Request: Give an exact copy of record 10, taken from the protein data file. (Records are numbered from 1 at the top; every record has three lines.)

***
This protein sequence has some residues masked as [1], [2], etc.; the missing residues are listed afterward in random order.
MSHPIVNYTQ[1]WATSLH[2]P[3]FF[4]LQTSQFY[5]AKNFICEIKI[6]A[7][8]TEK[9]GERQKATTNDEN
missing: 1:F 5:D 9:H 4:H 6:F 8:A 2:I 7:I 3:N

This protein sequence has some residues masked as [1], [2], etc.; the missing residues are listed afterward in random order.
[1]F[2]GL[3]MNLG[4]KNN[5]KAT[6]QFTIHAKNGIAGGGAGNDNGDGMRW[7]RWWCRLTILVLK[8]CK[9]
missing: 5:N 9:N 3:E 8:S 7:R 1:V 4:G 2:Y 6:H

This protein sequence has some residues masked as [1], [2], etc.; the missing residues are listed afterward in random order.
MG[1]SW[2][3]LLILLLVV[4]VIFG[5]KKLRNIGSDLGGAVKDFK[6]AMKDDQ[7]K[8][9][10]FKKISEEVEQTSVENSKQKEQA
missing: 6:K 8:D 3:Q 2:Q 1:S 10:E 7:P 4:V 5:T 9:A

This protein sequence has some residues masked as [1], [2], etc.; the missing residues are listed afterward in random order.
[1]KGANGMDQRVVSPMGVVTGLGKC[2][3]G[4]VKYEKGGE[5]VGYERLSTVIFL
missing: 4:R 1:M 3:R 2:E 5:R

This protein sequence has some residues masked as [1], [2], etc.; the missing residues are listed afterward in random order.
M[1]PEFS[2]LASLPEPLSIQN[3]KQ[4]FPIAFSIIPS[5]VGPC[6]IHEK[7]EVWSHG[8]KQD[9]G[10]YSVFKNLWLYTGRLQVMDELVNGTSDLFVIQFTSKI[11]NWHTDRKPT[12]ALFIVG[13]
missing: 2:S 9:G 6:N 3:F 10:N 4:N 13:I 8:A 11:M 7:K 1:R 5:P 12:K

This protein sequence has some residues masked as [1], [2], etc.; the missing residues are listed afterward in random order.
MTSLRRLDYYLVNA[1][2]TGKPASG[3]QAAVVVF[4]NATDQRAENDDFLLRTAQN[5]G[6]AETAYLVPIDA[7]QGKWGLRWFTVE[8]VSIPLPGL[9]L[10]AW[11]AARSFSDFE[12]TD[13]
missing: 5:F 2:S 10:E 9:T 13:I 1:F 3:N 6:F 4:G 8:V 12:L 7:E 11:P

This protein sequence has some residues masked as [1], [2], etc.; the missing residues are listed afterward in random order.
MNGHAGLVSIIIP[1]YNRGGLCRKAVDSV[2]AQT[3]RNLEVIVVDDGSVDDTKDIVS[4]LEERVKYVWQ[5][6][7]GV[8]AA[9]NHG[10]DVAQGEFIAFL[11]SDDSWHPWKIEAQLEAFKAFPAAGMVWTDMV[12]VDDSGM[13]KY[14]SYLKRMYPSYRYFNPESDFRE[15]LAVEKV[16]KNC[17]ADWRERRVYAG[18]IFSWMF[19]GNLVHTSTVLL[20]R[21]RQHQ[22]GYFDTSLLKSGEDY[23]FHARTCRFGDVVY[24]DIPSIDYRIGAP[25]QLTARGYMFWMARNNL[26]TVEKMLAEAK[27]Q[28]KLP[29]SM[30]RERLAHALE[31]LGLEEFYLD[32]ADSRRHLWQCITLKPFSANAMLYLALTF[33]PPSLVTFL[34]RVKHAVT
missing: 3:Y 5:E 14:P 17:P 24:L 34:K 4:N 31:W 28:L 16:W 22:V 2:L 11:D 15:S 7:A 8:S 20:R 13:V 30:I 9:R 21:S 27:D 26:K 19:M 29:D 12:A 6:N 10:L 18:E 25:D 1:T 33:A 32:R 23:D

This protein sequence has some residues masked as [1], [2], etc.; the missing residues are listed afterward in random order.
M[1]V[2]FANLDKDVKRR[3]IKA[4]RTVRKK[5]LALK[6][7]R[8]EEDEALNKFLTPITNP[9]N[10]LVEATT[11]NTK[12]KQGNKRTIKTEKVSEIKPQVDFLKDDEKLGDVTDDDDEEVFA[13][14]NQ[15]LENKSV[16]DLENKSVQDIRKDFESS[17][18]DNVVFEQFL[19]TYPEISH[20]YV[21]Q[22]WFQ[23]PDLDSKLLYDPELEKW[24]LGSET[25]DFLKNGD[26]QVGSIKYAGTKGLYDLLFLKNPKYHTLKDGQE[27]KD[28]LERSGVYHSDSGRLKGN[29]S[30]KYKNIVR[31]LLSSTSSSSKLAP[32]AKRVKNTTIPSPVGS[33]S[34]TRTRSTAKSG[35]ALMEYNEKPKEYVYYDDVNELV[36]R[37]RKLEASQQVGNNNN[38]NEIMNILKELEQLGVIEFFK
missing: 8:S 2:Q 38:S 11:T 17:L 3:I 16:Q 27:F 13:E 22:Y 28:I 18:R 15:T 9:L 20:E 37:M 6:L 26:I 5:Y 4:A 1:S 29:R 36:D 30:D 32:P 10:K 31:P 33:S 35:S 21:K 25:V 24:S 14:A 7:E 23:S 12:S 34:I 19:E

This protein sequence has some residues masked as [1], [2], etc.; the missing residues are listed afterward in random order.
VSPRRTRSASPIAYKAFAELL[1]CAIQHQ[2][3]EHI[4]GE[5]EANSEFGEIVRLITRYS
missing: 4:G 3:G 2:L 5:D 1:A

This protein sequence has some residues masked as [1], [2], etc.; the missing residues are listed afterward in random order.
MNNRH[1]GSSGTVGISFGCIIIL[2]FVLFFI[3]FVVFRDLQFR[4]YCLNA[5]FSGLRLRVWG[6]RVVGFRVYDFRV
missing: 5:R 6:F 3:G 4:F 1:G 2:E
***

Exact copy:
This protein sequence has some residues masked as [1], [2], etc.; the missing residues are listed afterward in random order.
MNNRH[1]GSSGTVGISFGCIIIL[2]FVLFFI[3]FVVFRDLQFR[4]YCLNA[5]FSGLRLRVWG[6]RVVGFRVYDFRV
missing: 5:R 6:F 3:G 4:F 1:G 2:E